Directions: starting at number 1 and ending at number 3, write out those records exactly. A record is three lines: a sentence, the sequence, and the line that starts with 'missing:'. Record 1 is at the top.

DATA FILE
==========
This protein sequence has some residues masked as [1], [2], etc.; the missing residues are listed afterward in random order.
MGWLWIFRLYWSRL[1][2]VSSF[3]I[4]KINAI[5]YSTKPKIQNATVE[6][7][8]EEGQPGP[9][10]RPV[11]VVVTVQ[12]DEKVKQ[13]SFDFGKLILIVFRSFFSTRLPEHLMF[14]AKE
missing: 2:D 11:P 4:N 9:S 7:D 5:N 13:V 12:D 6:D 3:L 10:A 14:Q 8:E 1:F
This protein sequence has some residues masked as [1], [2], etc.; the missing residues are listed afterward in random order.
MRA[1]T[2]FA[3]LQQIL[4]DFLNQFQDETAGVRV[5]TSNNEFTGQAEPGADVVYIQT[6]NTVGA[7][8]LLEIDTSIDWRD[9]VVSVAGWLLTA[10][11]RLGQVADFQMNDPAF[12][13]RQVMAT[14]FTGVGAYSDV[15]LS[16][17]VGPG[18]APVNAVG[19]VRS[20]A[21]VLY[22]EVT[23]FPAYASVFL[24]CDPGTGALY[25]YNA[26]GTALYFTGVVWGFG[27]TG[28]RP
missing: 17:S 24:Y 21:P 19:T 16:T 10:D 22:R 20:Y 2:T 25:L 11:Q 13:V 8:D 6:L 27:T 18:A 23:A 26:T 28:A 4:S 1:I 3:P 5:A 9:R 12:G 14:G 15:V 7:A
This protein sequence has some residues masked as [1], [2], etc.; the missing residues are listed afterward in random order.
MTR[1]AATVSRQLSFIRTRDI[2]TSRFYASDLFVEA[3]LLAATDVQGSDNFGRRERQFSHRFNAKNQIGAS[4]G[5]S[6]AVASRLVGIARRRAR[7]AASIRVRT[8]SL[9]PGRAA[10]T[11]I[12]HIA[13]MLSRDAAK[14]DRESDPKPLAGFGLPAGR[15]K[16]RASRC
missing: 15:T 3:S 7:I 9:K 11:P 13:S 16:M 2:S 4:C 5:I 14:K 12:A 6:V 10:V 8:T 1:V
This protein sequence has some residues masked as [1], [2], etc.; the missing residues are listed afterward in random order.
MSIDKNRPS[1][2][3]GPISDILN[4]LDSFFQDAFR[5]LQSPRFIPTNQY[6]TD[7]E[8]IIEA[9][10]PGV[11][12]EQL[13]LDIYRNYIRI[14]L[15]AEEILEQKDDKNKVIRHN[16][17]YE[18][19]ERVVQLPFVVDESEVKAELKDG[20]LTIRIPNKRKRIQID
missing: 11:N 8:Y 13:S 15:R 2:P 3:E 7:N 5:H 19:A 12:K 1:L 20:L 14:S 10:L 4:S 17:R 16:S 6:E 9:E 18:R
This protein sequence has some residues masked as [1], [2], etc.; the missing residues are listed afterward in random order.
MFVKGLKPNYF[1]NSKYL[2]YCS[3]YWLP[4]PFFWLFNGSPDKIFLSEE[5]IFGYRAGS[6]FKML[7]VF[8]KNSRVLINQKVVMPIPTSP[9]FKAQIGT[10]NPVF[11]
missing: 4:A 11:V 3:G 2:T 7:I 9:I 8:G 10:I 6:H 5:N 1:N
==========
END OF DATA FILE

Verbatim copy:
This protein sequence has some residues masked as [1], [2], etc.; the missing residues are listed afterward in random order.
MGWLWIFRLYWSRL[1][2]VSSF[3]I[4]KINAI[5]YSTKPKIQNATVE[6][7][8]EEGQPGP[9][10]RPV[11]VVVTVQ[12]DEKVKQ[13]SFDFGKLILIVFRSFFSTRLPEHLMF[14]AKE
missing: 2:D 11:P 4:N 9:S 7:D 5:N 13:V 12:D 6:D 3:L 10:A 14:Q 8:E 1:F
This protein sequence has some residues masked as [1], [2], etc.; the missing residues are listed afterward in random order.
MRA[1]T[2]FA[3]LQQIL[4]DFLNQFQDETAGVRV[5]TSNNEFTGQAEPGADVVYIQT[6]NTVGA[7][8]LLEIDTSIDWRD[9]VVSVAGWLLTA[10][11]RLGQVADFQMNDPAF[12][13]RQVMAT[14]FTGVGAYSDV[15]LS[16][17]VGPG[18]APVNAVG[19]VRS[20]A[21]VLY[22]EVT[23]FPAYASVFL[24]CDPGTGALY[25]YNA[26]GTALYFTGVVWGFG[27]TG[28]RP
missing: 17:S 24:Y 21:P 19:T 16:T 10:D 22:R 20:Y 2:T 25:L 11:Q 13:V 8:D 6:L 27:T 18:A 23:A 26:T 28:A 4:S 1:I 3:P 5:A 9:R 12:G 14:G 15:V 7:A
This protein sequence has some residues masked as [1], [2], etc.; the missing residues are listed afterward in random order.
MTR[1]AATVSRQLSFIRTRDI[2]TSRFYASDLFVEA[3]LLAATDVQGSDNFGRRERQFSHRFNAKNQIGAS[4]G[5]S[6]AVASRLVGIARRRAR[7]AASIRVRT[8]SL[9]PGRAA[10]T[11]I[12]HIA[13]MLSRDAAK[14]DRESDPKPLAGFGLPAGR[15]K[16]RASRC
missing: 15:T 3:S 7:I 9:K 11:P 13:S 16:M 2:S 4:C 5:I 14:K 12:A 6:V 10:V 8:T 1:V